After the initial reports emerged in Telangana over the appointment of doctors in government colleges being filled from Andhra Pradesh, the ongoing row took another turn, with the Telangana Government Doctors’ Association (TGDA) alleging a fraud in the process.
The Kamalanathan committee is overseeing the matter of bifurcation and repatriation of doctors. Now, during an initial scrutiny by the TGDA joint action committee, the association has alleged that the records of these 72 Andhra-origin doctors working in medical teaching colleges in the city show that they are not from Telangana or Andhra Pradesh.
A further allegation by the TGDA implies that if the records of such appointed ‘non state’ doctors clearly show that they do not belong to either state, than their allocation process is all the more laded with suspicion. It is a strong indication of the discretionary powers vested with the Kamalanathan committee.
As reported by TOI, “We are sure that some vested interests have helped these 72 Andhra-origin doctors so that they do not submit their their study certificates to claim non-local status, only to benefit during the final allocation,” said Dr M Uma Shankar, chairman, TGDA joint action committee.
This figure was reached after the TGDA joint action committee took up a marathon scrutiny of the records of AP origin doctors in the wake of the publication of the tentative allocation list by the Kamalanathan panel early this month.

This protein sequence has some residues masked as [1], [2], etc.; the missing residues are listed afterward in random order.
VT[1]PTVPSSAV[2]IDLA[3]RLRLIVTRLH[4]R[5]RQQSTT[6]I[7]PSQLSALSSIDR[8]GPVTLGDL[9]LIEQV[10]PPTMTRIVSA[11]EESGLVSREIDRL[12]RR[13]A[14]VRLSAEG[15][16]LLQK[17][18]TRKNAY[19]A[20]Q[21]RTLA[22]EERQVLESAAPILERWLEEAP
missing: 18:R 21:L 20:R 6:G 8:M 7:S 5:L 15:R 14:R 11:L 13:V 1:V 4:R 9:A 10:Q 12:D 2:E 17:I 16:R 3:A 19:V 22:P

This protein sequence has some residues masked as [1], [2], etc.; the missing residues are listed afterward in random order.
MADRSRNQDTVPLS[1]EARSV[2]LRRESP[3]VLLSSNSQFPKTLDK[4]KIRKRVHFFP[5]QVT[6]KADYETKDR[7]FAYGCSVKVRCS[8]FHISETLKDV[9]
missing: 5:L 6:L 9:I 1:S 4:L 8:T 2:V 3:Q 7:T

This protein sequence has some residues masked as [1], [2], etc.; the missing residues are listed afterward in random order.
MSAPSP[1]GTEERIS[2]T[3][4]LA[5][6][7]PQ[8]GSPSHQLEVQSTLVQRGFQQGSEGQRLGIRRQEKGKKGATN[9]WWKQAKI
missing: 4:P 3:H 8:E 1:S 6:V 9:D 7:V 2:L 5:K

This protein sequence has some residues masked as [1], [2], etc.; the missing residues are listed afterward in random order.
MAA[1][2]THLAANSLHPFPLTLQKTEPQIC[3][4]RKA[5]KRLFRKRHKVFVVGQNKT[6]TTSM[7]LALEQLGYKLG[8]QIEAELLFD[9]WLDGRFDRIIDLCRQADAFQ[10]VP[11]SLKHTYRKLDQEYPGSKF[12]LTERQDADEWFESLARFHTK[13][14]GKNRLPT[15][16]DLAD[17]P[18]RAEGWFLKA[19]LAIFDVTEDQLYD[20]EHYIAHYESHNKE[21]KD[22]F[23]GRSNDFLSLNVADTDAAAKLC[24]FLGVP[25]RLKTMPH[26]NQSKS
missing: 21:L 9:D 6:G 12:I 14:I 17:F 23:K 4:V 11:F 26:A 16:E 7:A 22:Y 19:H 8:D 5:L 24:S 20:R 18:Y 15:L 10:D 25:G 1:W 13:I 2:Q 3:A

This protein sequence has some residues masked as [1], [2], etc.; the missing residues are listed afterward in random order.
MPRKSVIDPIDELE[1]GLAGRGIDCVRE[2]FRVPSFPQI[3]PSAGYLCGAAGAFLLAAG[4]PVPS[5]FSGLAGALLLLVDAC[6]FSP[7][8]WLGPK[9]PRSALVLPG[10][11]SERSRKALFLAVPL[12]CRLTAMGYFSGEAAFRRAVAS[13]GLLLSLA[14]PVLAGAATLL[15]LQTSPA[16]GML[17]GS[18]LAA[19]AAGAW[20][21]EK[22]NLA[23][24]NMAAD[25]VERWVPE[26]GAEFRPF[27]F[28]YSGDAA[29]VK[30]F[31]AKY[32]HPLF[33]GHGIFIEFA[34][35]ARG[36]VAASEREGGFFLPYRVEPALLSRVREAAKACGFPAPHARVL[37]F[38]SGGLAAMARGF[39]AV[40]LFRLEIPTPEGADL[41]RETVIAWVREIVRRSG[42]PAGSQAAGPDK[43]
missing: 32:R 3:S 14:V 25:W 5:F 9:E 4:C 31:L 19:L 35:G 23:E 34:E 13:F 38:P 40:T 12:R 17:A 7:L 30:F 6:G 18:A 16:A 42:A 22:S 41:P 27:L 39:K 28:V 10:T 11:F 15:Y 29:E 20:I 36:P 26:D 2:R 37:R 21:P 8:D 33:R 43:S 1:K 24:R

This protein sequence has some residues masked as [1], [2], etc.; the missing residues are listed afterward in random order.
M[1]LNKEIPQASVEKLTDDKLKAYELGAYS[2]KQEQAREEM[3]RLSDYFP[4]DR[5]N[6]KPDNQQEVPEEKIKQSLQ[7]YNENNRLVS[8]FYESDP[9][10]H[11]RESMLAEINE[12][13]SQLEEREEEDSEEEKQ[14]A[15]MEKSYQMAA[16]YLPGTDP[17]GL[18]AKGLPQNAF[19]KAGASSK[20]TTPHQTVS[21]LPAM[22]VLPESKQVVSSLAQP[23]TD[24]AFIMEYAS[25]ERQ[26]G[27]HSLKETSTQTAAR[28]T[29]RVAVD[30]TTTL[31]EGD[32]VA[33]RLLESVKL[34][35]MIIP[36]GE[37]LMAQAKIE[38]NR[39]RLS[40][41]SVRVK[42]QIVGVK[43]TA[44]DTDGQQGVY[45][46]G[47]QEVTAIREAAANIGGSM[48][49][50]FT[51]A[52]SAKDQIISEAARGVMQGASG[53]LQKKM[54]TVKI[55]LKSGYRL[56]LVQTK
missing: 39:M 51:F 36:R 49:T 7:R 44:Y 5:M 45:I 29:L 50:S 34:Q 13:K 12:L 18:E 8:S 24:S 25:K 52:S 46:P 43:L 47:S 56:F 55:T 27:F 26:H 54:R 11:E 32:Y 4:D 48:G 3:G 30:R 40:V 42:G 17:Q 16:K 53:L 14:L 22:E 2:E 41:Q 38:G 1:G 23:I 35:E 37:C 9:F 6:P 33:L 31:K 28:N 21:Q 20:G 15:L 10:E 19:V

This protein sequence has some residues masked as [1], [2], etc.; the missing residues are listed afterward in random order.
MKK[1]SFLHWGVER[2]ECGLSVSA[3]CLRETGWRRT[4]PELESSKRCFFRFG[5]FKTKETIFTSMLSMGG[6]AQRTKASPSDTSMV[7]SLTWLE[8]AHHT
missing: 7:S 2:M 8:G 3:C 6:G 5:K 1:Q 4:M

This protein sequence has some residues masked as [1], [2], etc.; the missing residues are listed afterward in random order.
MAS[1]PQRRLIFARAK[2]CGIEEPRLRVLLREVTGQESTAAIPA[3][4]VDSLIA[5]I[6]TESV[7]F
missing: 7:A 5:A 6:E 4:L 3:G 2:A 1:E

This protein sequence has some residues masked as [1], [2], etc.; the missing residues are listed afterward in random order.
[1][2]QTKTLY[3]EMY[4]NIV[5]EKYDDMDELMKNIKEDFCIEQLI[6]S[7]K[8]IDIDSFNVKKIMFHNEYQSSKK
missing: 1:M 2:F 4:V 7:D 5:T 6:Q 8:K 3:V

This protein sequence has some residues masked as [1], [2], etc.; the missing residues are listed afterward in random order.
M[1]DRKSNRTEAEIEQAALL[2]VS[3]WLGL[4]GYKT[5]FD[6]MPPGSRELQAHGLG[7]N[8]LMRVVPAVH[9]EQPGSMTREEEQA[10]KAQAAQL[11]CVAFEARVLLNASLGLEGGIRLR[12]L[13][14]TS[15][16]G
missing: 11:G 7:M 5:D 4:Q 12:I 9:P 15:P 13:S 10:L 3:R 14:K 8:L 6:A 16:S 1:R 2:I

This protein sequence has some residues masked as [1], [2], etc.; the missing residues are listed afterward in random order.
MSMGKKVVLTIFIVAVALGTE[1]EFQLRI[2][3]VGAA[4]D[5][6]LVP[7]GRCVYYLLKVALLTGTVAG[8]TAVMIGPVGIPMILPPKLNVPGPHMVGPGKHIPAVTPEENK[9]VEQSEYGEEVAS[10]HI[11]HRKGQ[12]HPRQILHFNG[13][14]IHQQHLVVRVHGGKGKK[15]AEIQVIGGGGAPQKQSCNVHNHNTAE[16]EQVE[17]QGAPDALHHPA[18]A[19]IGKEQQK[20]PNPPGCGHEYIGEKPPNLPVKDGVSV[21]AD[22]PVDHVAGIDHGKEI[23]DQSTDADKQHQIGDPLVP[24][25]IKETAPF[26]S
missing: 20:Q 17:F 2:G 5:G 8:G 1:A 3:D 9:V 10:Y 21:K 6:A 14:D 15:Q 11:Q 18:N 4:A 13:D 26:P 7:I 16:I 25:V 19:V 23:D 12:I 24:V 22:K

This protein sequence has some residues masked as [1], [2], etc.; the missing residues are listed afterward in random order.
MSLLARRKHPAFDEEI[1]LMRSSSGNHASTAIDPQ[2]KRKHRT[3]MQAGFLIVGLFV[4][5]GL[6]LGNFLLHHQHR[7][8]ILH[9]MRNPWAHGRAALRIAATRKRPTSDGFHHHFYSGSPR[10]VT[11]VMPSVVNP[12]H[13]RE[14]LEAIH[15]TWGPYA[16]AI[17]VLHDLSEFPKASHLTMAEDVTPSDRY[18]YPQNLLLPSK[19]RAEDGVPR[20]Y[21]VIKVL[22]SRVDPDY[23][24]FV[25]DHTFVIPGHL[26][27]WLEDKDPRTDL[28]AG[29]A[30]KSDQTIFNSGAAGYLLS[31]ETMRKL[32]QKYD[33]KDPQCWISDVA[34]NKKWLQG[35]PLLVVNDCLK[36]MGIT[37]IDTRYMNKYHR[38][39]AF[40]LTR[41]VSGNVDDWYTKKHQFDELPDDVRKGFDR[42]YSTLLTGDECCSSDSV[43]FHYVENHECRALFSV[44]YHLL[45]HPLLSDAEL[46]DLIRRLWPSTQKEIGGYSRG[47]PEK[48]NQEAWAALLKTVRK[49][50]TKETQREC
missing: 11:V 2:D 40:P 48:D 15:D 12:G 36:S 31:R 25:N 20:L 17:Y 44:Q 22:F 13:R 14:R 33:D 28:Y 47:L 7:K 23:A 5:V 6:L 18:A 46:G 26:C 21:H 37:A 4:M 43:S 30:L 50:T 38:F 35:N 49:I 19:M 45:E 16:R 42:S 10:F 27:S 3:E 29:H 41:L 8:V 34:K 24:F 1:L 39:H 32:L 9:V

In fact, the role of ‘vested interests’ was hinted at by none other than Dr M Ramani, director of medical education (DME), Telangana, in a recent official communication with the Telangana government. In her letter to the state government (a copy of which is with TOI), the DME wrote: “There was undue influence by the officer on special duty (OSD) to General Administration Department (GAD) on nodal officer at DME office by sending mails and telephonic calls during the process of uploading, which should have been done free of any pressures (sic).”
“The Kamalanathan committee’s tentative allocation list, which dumps nearly 230 AP origin doctors in Telangana, is quite strange as AP has now 1,536 vacancies in its 11 medical colleges as compared to 746 vacancies in Telangana’s five government medical colleges,” said Dr K Ramesh Reddy, member, medical council of India (MCI). “There is a possibility that the AP medical colleges may lose MCI recognition due to shortage of experienced faculty,” he warned.
Meanwhile, the TGDA JAC has lodged a complaint with both the Telangana government and the Kamalanathan committee opposing the continuation of an officer posted in the Telangana DME office.